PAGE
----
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The Official Space Cases Bible


      All of our students are, in terms of their race's personal development, roughly adolescents. However since they're aliens, they develop at different speeds. So, in point of fact, the age range of the actors playing them range from about eight to eighteen. We list them here from youngest to oldest as a guide.

Although all of them have roots outside of the Sol solar system, they are all (with the exception of RADU) several generations removed from their roots and think of themselves purely in terms of the planets of their births.

If Eeyore were humanoid, you'd have Bova.

Perpetually with a chip on his shoulder over the fact that he's the smallest, Bova is able to see the downside of every situation. His small forehead antennae mark him as being from Uranus, the most chronically depressed race in the solar system ("You'd be depressed too if people kept making fun of your planet's name.")

Bova is the eternal pessimist. When things are looking hopeful, he'll predict eventual--even immediate--doom. When things are looking down, that's when he's most in his element. Convinced Murphy's law was written just for him, he's only happy when events fail to pan out, because it reaffirms his downward view of the universe. However, he is incapable of letting the happiness show. At one point he tells Harlan that, because of the hopelessness of their plight, he is "ecstatic." It's impossible to tell. We have to take his word for it.

There is a usefulness to his attitude. If some strategy is being formulated, you can count on Bova to discern promptly what's wrong with it. He's not just fatalistic; he finds calamity an endlessly interesting science. He's certain that events will go cataclysmically wrong, and he derives a degree of interest in figuring out just how they will go wrong. If you can develop a plan to the point where Bova says, "Well, it'll still go wrong... I'm just not sure how," then you've got yourself a damned good plan.

Hailing from a Mercury colony, Rosie is fond of saying that she's always trying to look on the sunny side of life.

Rosie is perpetually upbeat. She is certain that everything happens for a reason, and whenever the Space Cases come through some sort of catastrophe (usually by the skin of their teeth) Rosie will be the first to say, "You know what we've learned from this?" and then make some tortured point that is, more often than not, utterly irrelevant to her peers and to the proceedings.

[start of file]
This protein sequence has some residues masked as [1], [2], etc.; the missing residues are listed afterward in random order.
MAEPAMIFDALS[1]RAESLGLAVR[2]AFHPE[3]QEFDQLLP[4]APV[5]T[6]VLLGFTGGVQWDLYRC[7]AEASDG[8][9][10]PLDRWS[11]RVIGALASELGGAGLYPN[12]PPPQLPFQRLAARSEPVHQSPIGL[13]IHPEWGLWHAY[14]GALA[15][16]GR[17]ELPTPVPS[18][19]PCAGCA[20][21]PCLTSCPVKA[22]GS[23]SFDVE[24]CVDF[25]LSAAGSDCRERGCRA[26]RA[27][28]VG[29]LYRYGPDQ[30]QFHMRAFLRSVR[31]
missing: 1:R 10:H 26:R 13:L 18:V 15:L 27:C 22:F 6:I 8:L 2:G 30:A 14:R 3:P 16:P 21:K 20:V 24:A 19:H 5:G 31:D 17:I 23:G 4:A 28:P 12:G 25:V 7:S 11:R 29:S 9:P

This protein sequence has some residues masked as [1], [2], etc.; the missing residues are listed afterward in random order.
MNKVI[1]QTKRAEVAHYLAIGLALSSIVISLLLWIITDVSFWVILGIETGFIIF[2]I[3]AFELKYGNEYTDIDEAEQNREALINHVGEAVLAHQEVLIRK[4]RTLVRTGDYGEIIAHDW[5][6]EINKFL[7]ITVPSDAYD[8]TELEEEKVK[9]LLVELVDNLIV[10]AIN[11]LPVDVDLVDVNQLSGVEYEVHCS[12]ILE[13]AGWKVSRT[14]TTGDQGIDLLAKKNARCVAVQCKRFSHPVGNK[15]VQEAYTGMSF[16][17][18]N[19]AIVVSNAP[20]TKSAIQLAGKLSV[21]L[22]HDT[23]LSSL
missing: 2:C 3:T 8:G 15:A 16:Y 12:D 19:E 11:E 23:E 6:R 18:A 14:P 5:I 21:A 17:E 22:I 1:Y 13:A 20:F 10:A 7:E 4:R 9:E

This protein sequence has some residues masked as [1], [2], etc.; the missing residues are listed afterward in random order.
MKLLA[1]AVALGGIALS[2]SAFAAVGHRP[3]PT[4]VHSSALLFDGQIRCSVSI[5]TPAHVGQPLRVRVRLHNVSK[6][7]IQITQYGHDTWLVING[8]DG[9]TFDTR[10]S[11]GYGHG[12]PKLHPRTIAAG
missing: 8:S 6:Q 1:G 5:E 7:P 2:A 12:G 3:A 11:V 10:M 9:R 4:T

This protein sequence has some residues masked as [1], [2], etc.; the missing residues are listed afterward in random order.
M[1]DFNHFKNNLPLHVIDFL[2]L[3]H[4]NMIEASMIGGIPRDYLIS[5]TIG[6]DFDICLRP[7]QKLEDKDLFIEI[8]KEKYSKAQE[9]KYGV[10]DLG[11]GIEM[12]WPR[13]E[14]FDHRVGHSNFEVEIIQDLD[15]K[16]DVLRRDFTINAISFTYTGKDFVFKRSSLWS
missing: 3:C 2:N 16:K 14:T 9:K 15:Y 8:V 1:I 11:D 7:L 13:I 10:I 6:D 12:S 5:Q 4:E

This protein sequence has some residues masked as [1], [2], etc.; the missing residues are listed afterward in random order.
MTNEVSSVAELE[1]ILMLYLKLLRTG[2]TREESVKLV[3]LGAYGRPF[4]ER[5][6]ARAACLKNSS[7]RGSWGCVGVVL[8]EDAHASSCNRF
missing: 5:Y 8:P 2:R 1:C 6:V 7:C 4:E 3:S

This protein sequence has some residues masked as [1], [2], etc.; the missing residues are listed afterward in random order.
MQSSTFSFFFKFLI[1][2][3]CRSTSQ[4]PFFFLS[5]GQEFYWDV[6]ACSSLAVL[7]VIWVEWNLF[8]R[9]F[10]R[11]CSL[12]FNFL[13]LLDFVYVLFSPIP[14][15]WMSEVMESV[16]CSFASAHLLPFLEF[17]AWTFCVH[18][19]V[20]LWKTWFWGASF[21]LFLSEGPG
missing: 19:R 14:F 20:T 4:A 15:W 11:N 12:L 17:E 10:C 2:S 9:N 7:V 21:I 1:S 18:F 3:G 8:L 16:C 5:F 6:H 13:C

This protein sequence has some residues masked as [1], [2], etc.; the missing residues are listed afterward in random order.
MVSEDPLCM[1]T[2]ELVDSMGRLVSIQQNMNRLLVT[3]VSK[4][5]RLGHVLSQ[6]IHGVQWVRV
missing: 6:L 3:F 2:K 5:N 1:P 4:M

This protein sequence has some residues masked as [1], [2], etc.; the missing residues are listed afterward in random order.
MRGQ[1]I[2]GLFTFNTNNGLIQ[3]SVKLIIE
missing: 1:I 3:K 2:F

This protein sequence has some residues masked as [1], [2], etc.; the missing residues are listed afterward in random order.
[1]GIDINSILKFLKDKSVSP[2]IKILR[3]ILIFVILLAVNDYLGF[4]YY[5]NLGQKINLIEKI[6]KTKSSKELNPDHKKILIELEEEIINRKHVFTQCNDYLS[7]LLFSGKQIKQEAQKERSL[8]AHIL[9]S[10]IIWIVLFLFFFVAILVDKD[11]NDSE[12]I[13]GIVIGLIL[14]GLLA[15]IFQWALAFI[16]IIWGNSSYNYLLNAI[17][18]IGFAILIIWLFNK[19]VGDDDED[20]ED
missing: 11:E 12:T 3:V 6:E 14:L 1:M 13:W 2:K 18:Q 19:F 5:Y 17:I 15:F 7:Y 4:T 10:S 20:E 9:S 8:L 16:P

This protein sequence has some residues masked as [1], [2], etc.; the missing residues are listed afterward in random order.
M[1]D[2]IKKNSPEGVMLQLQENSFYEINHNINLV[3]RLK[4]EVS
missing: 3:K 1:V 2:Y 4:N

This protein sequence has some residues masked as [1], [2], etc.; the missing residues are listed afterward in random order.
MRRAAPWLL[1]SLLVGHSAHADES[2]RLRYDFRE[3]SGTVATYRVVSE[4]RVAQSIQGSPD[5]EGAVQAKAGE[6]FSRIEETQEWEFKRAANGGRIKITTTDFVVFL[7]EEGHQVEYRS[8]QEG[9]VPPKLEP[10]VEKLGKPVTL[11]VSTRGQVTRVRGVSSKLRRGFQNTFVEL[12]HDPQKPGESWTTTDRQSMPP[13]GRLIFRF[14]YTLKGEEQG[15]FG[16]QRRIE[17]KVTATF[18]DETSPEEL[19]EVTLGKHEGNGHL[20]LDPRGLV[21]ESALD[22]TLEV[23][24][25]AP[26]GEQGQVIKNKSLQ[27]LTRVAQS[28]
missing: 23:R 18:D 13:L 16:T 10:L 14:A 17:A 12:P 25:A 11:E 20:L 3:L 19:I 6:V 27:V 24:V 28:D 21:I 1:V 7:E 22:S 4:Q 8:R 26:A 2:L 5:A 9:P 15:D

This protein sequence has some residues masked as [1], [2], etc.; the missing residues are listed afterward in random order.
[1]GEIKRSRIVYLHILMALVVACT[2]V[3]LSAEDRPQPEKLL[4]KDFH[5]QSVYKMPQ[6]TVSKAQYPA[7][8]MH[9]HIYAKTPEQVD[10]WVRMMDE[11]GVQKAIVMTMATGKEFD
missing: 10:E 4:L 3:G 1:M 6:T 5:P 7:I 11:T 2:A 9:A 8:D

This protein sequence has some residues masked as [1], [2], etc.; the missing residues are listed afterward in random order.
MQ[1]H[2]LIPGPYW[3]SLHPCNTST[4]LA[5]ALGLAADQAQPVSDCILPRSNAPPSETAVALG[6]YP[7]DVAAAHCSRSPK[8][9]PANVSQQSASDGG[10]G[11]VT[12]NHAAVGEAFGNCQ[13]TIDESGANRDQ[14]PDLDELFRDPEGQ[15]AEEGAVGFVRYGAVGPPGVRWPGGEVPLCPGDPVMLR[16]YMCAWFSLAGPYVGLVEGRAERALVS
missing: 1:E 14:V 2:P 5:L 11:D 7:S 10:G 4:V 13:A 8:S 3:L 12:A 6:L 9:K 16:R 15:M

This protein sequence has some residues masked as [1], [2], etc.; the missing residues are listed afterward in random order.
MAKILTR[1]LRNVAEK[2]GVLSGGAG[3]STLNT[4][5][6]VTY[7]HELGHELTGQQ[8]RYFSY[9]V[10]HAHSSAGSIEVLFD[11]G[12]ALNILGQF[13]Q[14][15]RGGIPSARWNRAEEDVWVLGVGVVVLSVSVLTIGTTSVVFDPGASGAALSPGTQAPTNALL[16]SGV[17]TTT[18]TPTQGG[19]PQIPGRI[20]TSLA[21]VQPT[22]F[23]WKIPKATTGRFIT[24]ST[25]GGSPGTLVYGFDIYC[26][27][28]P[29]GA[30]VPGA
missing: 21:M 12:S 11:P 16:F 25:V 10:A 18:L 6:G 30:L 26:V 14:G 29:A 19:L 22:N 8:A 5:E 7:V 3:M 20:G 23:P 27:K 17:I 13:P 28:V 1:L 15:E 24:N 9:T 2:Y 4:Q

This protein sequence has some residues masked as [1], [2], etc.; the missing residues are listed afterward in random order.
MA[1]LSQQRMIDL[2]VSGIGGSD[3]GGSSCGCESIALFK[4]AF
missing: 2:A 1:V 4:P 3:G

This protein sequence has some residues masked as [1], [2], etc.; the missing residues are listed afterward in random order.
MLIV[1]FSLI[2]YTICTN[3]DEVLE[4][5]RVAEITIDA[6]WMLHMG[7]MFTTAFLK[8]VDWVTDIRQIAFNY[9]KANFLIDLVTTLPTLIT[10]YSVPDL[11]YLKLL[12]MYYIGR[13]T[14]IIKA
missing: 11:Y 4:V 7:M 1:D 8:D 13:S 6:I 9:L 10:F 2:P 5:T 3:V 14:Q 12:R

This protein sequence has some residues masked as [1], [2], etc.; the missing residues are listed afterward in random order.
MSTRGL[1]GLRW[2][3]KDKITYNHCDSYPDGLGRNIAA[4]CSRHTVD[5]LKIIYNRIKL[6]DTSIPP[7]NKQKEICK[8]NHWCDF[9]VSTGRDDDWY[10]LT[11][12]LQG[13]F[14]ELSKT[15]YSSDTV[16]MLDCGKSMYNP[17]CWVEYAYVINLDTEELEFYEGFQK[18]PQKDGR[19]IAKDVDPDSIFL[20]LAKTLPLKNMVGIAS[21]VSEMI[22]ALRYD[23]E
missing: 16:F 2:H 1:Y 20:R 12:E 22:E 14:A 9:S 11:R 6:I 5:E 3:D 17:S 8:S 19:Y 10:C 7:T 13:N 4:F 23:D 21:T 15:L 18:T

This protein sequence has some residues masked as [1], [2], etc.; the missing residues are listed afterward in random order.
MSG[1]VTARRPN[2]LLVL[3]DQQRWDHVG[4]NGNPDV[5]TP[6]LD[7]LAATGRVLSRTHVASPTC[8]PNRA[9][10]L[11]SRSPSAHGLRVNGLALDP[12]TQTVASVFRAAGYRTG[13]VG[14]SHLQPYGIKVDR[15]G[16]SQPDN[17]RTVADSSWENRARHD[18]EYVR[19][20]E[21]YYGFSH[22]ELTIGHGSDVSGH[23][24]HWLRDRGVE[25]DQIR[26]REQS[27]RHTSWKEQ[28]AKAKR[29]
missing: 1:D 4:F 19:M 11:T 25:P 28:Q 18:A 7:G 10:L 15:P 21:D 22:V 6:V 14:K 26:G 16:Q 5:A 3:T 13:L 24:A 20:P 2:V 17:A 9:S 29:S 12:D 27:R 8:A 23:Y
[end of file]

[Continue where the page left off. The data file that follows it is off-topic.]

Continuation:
Rosie doesn't quite understand why the others get depressed. To her, life is an endless voyage of discovery, and won't it be exciting to find out what the purpose of it is. She's easily the most sociable, always trying to draw the others out to tell her what's on their minds. Sometimes they'll be inclined to shoo her away, but sooner or later they'll usually tell her what's bothering them... partly to take advantage of her uncanny ability to find an upside they hadn't considered, and partly just to get her out of their hair.

Her skin is red, and her body is hairless. She wears a skull-cap on her head to prevent the heat from escaping. Part of her "sunny disposition" is due to her real need to avoid getting upset about anything. Because if she does get upset, angry or frustrated, she does a literal slow burn. She starts radiating heat, driving up the room temperature substantially... and, invariably, setting off sprinkler systems.

Radu is our resident Andromedan. He is extremely odd looking to our heros, with long pointed ears that dangle inelegantly, somewhat like Dumbo, as well as other physical quirks (for instance, venting steam out his ears to adjust for local atmosphere... that sort of thing). At first he is teased mercilessly, until he loses his temper... and displays incredible strength, 10 times earth norm. So he and the others regard each other with much suspicion, and will have to work hard to overcome those misgivings.